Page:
Flagship Cruises and Events hosts more than harbor tours. On a given evening, a party floats out onto San Diego Bay. The stars overhead combine with the skyline's twinkling lights to become a giant disco ball, which sets the mood for dance after dance aboard one of Flagship Cruises and Events'?signature vessels. These nighttime dinner cruises send gourmet chefs, DJs, and ample bottles of champagne out on 25-mile voyages up and down San Diego's waters. Yet this is only one of the events Flagship's team has dreamed up since they chartered their first cruise back in 1915, the year water was discovered not to be poisonous. You'll also find their boats basking in the glow of fireworks on New Year's Eve and the Fourth of July, as well as carrying sprawling brunch buffets during weekends.
Additionally, Flagship's captains charter private cruises and lead sightseeing trips. These include thrilling Patriot speed boat rides and more leisurely harbor tours, which float past area attractions such as the city shipyards, U.S. Navy ships, and the Coronado Bay Bridge. From December?April, some 20,000 gray whales swim through the area and give passengers even more to look at.
The staff members at Another Side Of San Diego Tours take an unconventional approach to sightseeing. The goal is to fashion an experience that is as much about the sights as it is about the tour itself. Sightseers take to the air during helicopter tours, hot air balloon tours, and biking tours with optional ETs. The company’s segway tours wheel saunterers through Mission Bay or the Gaslamp Quarter and the Embarcadero at sunset, when San Diego twinkles and teenage werewolves cycle through awkward states of half-transformation. In addition to information and adventure, the company frequently gives tour takers round-trip transportation, waives entrance fees, and serves bites to eat.
Ordinarily it's bad news if your plane is in the water, but not so at San Diego Seaplanes, where the flying machines are made for aquatic takeoffs and landings. On any given day, the small planes whisk passengers in a romantic journey from the water's surface up into the air above San Diego, where they can survey the skyline, see California grey whales below, swoop over Coronado Island, and take in the San Diego Zoo and SeaWorld.
Despite its name, San Diego Seaplanes doesn't only serve America's Finest City. The pilots also transport passengers around the Hawaiian Islands, Baja California, and areas of the Caribbean known for their dolphins that race the planes.
Though she's only a few decades old, the Privateer has already retired to a warmer climate. In May 2011?after 28 years of ferrying passengers around on whale-watching trips in brisk Massachusetts waters?she made her way down the Atlantic, through the Panama Canal, and to the warm San Diego coast. She hasn't stopped working, however. The Privateer still carries up to 128 passengers across ocean waves during sunset cruises. With her roomy outdoor decks, she makes it easy for people to have unobstructed views of the pink-and-gold horizon kissing the Pacific's azure waters.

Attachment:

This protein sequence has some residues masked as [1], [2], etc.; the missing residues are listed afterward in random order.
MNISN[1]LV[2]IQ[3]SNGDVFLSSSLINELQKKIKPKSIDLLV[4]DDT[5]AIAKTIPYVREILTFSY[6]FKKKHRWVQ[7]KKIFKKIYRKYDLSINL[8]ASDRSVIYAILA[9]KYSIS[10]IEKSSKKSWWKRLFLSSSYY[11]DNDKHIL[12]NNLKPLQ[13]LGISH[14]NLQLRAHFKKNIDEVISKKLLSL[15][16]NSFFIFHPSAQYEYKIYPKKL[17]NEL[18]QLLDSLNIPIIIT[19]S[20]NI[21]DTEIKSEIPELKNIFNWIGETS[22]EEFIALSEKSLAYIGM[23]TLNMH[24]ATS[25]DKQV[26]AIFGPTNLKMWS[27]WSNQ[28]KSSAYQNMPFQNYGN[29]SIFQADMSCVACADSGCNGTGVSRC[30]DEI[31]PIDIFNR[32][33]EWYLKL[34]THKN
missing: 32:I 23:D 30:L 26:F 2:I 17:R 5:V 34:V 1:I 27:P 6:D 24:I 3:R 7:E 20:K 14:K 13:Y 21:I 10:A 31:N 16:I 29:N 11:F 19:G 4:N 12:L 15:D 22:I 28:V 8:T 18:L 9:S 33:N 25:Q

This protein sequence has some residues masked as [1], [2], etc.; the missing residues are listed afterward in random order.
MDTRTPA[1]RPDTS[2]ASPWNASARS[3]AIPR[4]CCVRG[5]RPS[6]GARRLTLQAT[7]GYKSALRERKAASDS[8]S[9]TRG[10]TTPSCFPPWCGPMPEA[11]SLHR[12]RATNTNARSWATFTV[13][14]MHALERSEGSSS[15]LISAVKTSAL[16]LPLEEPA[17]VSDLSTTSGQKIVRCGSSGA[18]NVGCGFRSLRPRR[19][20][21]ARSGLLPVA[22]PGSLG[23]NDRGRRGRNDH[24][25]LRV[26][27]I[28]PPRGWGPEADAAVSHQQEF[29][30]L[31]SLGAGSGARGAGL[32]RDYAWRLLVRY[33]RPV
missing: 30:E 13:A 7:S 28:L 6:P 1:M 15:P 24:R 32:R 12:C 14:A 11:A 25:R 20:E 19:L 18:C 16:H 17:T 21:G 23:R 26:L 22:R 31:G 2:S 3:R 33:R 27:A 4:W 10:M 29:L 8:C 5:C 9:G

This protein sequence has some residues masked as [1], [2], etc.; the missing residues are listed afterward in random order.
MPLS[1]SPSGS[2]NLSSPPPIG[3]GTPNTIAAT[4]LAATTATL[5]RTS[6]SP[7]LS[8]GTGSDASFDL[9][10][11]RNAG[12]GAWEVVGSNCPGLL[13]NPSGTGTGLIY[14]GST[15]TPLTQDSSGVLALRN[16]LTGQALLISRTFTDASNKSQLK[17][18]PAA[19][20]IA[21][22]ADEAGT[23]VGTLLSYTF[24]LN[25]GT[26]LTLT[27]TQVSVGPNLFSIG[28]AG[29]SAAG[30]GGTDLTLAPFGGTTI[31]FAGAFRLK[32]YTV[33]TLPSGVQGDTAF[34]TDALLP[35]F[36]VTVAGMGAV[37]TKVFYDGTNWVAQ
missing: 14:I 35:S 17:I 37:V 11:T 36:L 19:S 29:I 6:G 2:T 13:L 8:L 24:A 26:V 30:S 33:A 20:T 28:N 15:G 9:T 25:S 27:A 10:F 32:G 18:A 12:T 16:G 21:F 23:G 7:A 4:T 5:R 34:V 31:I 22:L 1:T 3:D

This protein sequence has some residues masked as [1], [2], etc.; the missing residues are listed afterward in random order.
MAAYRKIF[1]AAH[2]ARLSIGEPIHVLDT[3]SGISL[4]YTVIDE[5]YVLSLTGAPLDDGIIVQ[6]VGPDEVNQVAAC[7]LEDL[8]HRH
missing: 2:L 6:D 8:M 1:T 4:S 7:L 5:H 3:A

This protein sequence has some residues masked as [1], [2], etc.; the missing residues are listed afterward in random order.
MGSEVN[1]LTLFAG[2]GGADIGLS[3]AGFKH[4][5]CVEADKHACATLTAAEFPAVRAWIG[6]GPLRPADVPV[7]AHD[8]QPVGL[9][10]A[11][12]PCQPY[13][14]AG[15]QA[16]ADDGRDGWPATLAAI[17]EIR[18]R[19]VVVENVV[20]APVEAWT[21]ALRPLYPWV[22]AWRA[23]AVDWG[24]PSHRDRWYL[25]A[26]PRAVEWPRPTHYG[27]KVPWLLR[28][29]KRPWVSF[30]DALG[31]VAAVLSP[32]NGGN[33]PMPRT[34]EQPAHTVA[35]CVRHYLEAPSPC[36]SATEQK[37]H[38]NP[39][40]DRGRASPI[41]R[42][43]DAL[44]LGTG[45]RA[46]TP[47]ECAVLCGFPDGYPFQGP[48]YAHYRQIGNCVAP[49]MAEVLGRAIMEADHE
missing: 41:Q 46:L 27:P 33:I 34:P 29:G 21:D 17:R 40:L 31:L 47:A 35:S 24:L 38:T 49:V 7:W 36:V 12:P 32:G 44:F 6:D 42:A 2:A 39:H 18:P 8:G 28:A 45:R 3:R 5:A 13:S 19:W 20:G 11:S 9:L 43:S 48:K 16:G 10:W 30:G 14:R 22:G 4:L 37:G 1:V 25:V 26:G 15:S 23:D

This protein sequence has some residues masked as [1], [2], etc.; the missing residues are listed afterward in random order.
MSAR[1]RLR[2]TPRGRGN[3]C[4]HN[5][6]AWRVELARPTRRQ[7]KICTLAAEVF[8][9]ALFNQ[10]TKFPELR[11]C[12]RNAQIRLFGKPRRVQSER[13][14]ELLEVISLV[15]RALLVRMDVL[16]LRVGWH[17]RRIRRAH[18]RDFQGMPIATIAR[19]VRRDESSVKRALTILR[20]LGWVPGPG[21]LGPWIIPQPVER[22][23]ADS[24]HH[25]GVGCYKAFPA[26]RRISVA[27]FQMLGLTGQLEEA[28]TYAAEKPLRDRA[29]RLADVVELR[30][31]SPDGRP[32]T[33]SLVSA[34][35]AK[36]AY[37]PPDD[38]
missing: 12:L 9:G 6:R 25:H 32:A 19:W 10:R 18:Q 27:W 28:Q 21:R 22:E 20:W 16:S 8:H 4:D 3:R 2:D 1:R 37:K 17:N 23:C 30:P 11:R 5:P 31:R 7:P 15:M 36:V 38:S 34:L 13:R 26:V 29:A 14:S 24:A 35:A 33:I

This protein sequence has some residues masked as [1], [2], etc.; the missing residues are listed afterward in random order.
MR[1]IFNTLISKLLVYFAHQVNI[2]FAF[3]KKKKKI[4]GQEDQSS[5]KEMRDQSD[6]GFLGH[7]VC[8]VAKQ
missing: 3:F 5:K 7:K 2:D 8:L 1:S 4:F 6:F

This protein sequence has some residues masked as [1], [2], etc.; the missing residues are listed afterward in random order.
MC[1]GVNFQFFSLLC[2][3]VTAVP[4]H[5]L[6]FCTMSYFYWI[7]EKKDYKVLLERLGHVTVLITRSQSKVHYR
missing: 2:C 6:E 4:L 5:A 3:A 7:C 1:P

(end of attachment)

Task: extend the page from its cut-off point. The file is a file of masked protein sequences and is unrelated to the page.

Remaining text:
As twilight colors San Diego's skyline and the waters surrounding it, the 85-foot New Seaforth is just setting out onto the ocean. Onboard, passengers armed with rods and reels watch the coast shrink as they make their way to Point Loma and the La Jolla kelp beds in search of yellowtail, barracuda, and other fish who have late curfews. Joining them the whole way is Seaforth Sportfishing's crew, who help beginners set up their equipment and give more experienced anglers tips and pointers. And for those who've caught their limit or are waiting for a bite, the galley stands ready, serving up cheeseburgers and sodas or beers for them to sip while they watch the last color fade from the sky and the stars come out. On the way back to shore, during the summer months, passengers might catch Sea World's fireworks show to cap off their evening with a bang.
These twilight trips are indicative of the experience every Seaforth Sportfishing excursion offers. Captains aboard the company's 17 vessels?which range from 65 to 85 feet?also venture out on half-day trips for yellowtail, barracuda, bonito, and bass, or full-day trips into Mexican waters, where tuna and dorado flash beneath the surface.
Captain Ernie Prieto III is a third-generation fisherman with decades of experience casting in the rivers and oceans of Southern California and Mexico. He welcomes up to 40 passengers to cruise the coastal waters of San Diego and the scenic Coronado Islands aboard the Chubasco II, a 60'x20' ship with side-scanning sonar, a low deck, and all the gear you need to land a fish or escape from a really angry fish. The spacious Chubasco can hold up to 49 passengers and reaches comfortable cruising speeds, but it's Captain Ernie's know-how that makes for successful sport-fishing expeditions. He and his crew help beginners and experts catch Yellowtail, Barracuda, White Sea Bass, and Halibut. Each passengers is given a numbered burlap sack for their catches. At the end of the trip, passengers can opt to take their catches home to cook and eat or take photos with. The Chubasco's galley features cold beer, beverages, and snacks available for purchase.